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Thromb Res. 2003 Jun 1;110(4):167-72.

Epidemiology and management of venous thromboembolism in patients with cancer.

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Department of Medicine, McMaster University, Hamilton, ON, Canada.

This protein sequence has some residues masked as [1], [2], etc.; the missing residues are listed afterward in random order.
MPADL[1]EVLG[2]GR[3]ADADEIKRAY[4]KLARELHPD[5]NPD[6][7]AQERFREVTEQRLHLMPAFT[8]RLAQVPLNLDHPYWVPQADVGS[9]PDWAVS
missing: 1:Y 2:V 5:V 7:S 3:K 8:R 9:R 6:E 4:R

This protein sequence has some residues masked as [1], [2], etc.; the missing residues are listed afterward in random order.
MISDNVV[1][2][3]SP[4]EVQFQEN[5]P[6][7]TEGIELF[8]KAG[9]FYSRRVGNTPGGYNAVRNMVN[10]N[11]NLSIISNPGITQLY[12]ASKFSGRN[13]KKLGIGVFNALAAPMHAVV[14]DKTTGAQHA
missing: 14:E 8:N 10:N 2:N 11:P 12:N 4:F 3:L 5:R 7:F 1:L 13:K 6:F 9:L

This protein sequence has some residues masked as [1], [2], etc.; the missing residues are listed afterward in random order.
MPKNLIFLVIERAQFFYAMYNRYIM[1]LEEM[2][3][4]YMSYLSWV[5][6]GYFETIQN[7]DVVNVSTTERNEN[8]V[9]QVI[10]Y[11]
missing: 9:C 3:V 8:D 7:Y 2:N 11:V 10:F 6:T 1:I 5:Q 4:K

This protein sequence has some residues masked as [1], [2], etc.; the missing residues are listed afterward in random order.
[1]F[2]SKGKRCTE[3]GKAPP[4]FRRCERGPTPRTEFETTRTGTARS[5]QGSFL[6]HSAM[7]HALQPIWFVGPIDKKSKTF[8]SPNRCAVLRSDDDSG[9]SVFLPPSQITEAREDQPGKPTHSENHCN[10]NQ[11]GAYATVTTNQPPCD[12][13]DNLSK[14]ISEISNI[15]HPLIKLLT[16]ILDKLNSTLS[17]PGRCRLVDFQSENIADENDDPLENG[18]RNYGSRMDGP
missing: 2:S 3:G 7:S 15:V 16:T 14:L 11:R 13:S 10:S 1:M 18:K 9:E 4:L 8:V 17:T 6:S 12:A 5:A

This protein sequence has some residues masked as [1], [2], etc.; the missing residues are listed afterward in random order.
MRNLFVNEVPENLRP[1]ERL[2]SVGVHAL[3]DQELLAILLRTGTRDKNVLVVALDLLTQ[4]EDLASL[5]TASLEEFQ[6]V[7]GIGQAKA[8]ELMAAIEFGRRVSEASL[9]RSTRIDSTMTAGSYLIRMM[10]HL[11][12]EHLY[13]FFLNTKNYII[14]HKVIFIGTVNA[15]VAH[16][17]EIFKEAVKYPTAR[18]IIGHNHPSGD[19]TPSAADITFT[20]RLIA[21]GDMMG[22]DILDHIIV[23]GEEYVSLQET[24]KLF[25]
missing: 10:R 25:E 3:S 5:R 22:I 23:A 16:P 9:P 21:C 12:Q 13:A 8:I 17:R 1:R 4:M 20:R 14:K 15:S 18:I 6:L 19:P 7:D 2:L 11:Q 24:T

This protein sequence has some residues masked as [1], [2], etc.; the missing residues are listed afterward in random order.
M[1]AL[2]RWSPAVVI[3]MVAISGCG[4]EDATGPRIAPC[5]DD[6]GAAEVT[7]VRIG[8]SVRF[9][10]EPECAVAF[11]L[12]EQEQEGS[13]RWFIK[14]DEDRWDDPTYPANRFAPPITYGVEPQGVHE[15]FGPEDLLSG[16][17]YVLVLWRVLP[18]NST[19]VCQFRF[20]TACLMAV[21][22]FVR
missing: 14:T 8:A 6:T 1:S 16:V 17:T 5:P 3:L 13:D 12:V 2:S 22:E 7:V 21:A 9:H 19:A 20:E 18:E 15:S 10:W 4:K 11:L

Cancer and its treatments are well-recognized risk factors for venous thromboembolism (VTE). Although the incidence of VTE in cancer patients is not well documented, there is evidence that the absolute risk depends on the tumor type, the stage or extent of the cancer, and treatment with antineoplastic agents. The most common cancer types seen in patients with thrombosis are breast, colorectal and lung, reflecting the prevalence of these malignancies in the general population. When the underlying prevalence is taken into account, cancers of the pancreas, ovary and brain are the most strongly associated with thrombotic complications. Although idiopathic thrombosis can be the first manifestation of an occult malignancy, extensive screening for cancer in these patients has not been shown to improve survival and is not warranted. Prophylaxis in patients undergoing major surgery for cancer with either unfractionated or low-molecular-weight heparin (LMWH) is strongly recommended, but prophylaxis in ambulatory medical oncology patients is not routinely indicated. Anticoagulant therapy remains the mainstay treatment of VTE in cancer patients and recent evidence shows that LMWH is effective and well tolerated for both initial therapy and secondary prophylaxis. Despite treatment, cancer patients with thrombosis have a poor prognosis. This is likely due to premature deaths from recurrent VTE and to the aggressive nature of the underlying cancer. Whether LMWH is capable of modifying tumour biology remains unanswered. Further research is needed to address the many clinical questions in the management of thrombosis in patients with cancer.

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